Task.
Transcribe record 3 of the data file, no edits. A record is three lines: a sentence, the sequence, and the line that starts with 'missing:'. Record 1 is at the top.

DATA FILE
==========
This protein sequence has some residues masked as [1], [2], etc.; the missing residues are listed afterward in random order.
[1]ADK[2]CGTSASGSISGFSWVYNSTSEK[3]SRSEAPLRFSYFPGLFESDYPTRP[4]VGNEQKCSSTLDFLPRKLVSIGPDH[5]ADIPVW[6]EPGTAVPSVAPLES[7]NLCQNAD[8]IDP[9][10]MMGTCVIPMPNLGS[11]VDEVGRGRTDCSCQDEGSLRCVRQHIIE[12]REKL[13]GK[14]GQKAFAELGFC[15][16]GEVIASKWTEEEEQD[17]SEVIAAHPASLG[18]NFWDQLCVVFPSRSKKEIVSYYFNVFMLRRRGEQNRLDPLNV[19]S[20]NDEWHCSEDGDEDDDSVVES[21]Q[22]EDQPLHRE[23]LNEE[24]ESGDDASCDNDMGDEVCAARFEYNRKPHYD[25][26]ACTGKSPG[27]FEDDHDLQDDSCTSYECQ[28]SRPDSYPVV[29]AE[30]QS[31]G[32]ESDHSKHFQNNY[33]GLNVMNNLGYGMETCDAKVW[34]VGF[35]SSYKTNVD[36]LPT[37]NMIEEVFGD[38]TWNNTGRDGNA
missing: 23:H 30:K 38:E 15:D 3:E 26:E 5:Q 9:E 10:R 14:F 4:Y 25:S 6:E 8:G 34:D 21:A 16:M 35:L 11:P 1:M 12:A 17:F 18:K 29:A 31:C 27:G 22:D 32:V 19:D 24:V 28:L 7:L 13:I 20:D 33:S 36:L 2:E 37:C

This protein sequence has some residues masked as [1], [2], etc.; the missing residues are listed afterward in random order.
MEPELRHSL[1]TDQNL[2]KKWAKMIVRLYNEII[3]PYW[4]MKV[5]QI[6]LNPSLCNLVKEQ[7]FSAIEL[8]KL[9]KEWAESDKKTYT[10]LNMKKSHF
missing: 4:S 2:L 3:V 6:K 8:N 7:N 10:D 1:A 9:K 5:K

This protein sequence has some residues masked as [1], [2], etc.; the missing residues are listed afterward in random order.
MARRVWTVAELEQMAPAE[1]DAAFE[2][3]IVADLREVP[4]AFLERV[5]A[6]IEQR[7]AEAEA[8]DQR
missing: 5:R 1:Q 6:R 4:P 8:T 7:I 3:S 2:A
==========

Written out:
This protein sequence has some residues masked as [1], [2], etc.; the missing residues are listed afterward in random order.
MARRVWTVAELEQMAPAE[1]DAAFE[2][3]IVADLREVP[4]AFLERV[5]A[6]IEQR[7]AEAEA[8]DQR
missing: 5:R 1:Q 6:R 4:P 8:T 7:I 3:S 2:A